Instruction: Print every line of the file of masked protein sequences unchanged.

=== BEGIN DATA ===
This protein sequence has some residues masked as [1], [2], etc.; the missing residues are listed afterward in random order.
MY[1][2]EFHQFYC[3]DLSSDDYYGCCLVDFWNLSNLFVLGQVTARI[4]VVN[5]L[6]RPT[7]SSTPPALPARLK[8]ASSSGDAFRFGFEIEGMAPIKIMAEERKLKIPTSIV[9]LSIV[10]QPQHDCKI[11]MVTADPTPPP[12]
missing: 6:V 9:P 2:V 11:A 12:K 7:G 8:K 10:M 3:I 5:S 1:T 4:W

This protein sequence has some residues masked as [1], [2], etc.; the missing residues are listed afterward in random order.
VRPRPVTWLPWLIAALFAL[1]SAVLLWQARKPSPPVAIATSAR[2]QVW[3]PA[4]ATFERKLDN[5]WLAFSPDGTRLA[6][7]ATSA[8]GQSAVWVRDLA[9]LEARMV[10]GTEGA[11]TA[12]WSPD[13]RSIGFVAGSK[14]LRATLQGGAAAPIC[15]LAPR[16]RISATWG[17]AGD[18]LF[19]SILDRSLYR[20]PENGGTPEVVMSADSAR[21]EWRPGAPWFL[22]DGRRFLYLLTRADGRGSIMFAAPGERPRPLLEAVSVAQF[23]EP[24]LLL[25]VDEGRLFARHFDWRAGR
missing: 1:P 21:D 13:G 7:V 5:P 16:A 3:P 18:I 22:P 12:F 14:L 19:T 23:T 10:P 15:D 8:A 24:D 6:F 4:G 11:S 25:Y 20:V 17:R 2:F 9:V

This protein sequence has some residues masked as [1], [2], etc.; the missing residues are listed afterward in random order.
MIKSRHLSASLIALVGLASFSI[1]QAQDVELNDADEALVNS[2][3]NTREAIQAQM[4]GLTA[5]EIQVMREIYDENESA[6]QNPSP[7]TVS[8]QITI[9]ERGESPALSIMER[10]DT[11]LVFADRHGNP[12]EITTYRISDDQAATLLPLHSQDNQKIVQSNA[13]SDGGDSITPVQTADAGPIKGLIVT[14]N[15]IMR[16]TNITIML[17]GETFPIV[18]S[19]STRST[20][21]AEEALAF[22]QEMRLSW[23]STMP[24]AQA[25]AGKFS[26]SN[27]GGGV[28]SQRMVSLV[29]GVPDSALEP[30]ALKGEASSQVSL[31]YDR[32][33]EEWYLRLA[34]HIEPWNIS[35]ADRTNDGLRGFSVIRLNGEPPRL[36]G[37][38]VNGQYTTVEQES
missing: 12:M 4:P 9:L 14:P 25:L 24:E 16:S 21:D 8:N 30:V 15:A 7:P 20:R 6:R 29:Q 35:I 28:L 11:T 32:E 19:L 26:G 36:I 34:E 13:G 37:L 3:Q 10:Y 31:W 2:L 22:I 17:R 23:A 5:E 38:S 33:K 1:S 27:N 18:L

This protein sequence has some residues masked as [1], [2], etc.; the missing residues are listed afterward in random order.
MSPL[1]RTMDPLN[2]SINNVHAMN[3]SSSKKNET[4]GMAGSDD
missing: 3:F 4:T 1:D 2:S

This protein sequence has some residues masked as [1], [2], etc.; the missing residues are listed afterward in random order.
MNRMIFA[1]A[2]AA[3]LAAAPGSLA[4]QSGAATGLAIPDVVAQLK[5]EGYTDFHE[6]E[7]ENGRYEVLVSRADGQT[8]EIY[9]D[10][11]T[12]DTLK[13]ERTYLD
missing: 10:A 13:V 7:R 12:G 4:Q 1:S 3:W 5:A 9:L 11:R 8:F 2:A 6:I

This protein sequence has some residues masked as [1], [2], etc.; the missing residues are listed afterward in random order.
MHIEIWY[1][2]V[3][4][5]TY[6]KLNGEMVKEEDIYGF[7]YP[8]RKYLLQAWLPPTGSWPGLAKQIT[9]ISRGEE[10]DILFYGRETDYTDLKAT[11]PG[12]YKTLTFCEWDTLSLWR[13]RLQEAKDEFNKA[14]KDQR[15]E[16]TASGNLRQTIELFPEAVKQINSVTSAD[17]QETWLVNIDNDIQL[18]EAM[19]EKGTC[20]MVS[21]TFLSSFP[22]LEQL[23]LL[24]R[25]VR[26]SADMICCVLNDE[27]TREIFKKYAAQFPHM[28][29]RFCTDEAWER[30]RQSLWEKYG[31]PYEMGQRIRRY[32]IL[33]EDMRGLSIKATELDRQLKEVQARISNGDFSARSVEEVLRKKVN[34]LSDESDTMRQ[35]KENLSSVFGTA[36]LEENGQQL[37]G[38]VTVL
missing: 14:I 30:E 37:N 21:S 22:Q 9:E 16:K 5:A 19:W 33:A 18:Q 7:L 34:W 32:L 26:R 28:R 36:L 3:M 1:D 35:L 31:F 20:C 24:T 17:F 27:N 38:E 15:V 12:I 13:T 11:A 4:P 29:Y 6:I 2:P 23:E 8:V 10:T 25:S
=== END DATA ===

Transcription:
This protein sequence has some residues masked as [1], [2], etc.; the missing residues are listed afterward in random order.
MY[1][2]EFHQFYC[3]DLSSDDYYGCCLVDFWNLSNLFVLGQVTARI[4]VVN[5]L[6]RPT[7]SSTPPALPARLK[8]ASSSGDAFRFGFEIEGMAPIKIMAEERKLKIPTSIV[9]LSIV[10]QPQHDCKI[11]MVTADPTPPP[12]
missing: 6:V 9:P 2:V 11:A 12:K 7:G 8:K 10:M 3:I 5:S 1:T 4:W

This protein sequence has some residues masked as [1], [2], etc.; the missing residues are listed afterward in random order.
VRPRPVTWLPWLIAALFAL[1]SAVLLWQARKPSPPVAIATSAR[2]QVW[3]PA[4]ATFERKLDN[5]WLAFSPDGTRLA[6][7]ATSA[8]GQSAVWVRDLA[9]LEARMV[10]GTEGA[11]TA[12]WSPD[13]RSIGFVAGSK[14]LRATLQGGAAAPIC[15]LAPR[16]RISATWG[17]AGD[18]LF[19]SILDRSLYR[20]PENGGTPEVVMSADSAR[21]EWRPGAPWFL[22]DGRRFLYLLTRADGRGSIMFAAPGERPRPLLEAVSVAQF[23]EP[24]LLL[25]VDEGRLFARHFDWRAGR
missing: 1:P 21:D 13:G 7:V 5:P 16:A 3:P 18:I 22:P 12:F 14:L 19:T 23:T 10:P 15:D 8:A 24:D 6:F 4:G 11:S 25:Y 20:V 17:R 2:F 9:V

This protein sequence has some residues masked as [1], [2], etc.; the missing residues are listed afterward in random order.
MIKSRHLSASLIALVGLASFSI[1]QAQDVELNDADEALVNS[2][3]NTREAIQAQM[4]GLTA[5]EIQVMREIYDENESA[6]QNPSP[7]TVS[8]QITI[9]ERGESPALSIMER[10]DT[11]LVFADRHGNP[12]EITTYRISDDQAATLLPLHSQDNQKIVQSNA[13]SDGGDSITPVQTADAGPIKGLIVT[14]N[15]IMR[16]TNITIML[17]GETFPIV[18]S[19]STRST[20][21]AEEALAF[22]QEMRLSW[23]STMP[24]AQA[25]AGKFS[26]SN[27]GGGV[28]SQRMVSLV[29]GVPDSALEP[30]ALKGEASSQVSL[31]YDR[32][33]EEWYLRLA[34]HIEPWNIS[35]ADRTNDGLRGFSVIRLNGEPPRL[36]G[37][38]VNGQYTTVEQES
missing: 12:M 4:P 9:L 14:P 25:L 24:E 16:S 21:D 8:N 30:V 15:A 7:P 20:R 6:R 29:Q 35:I 28:L 11:T 32:E 19:L 26:G 36:I 34:E 13:G 37:L 3:Q 10:Y 31:W 2:L 22:I 17:R 23:A 5:E 38:S 33:K 1:S 27:N 18:L

This protein sequence has some residues masked as [1], [2], etc.; the missing residues are listed afterward in random order.
MSPL[1]RTMDPLN[2]SINNVHAMN[3]SSSKKNET[4]GMAGSDD
missing: 3:F 4:T 1:D 2:S

This protein sequence has some residues masked as [1], [2], etc.; the missing residues are listed afterward in random order.
MNRMIFA[1]A[2]AA[3]LAAAPGSLA[4]QSGAATGLAIPDVVAQLK[5]EGYTDFHE[6]E[7]ENGRYEVLVSRADGQT[8]EIY[9]D[10][11]T[12]DTLK[13]ERTYLD
missing: 10:A 13:V 7:R 12:G 4:Q 1:S 3:W 5:A 9:L 11:R 8:F 2:A 6:I

This protein sequence has some residues masked as [1], [2], etc.; the missing residues are listed afterward in random order.
MHIEIWY[1][2]V[3][4][5]TY[6]KLNGEMVKEEDIYGF[7]YP[8]RKYLLQAWLPPTGSWPGLAKQIT[9]ISRGEE[10]DILFYGRETDYTDLKAT[11]PG[12]YKTLTFCEWDTLSLWR[13]RLQEAKDEFNKA[14]KDQR[15]E[16]TASGNLRQTIELFPEAVKQINSVTSAD[17]QETWLVNIDNDIQL[18]EAM[19]EKGTC[20]MVS[21]TFLSSFP[22]LEQL[23]LL[24]R[25]VR[26]SADMICCVLNDE[27]TREIFKKYAAQFPHM[28][29]RFCTDEAWER[30]RQSLWEKYG[31]PYEMGQRIRRY[32]IL[33]EDMRGLSIKATELDRQLKEVQARISNGDFSARSVEEVLRKKVN[34]LSDESDTMRQ[35]KENLSSVFGTA[36]LEENGQQL[37]G[38]VTVL
missing: 14:I 30:E 37:N 21:S 22:Q 9:E 16:K 5:A 19:W 33:A 18:Q 7:L 34:W 32:L 26:R 28:R 36:L 3:M 1:D 35:L 31:F 20:C 24:T 17:F 27:N 38:E 15:V 12:I 13:T 11:A 4:P 29:Y 6:I 2:P 23:E 8:V 10:T 25:S